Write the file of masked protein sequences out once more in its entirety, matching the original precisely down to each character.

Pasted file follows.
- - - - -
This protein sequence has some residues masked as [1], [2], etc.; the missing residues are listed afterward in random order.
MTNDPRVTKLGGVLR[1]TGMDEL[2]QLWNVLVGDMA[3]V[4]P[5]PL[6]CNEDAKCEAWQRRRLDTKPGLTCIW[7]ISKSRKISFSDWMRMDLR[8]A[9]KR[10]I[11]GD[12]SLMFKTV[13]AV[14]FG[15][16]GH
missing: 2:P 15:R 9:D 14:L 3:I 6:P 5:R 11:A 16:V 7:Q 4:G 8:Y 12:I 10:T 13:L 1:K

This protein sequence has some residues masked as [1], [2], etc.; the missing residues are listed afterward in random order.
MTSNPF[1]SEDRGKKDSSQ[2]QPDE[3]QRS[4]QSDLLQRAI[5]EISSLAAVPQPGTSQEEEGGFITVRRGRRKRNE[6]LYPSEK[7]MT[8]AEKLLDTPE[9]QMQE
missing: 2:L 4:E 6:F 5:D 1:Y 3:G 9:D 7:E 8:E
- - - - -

This protein sequence has some residues masked as [1], [2], etc.; the missing residues are listed afterward in random order.
MTNDPRVTKLGGVLR[1]TGMDEL[2]QLWNVLVGDMA[3]V[4]P[5]PL[6]CNEDAKCEAWQRRRLDTKPGLTCIW[7]ISKSRKISFSDWMRMDLR[8]A[9]KR[10]I[11]GD[12]SLMFKTV[13]AV[14]FG[15][16]GH
missing: 2:P 15:R 9:D 14:L 3:I 6:P 5:R 11:A 16:V 7:Q 4:G 8:Y 12:I 10:T 13:L 1:K

This protein sequence has some residues masked as [1], [2], etc.; the missing residues are listed afterward in random order.
MTSNPF[1]SEDRGKKDSSQ[2]QPDE[3]QRS[4]QSDLLQRAI[5]EISSLAAVPQPGTSQEEEGGFITVRRGRRKRNE[6]LYPSEK[7]MT[8]AEKLLDTPE[9]QMQE
missing: 2:L 4:E 6:F 5:D 1:Y 3:G 9:D 7:E 8:E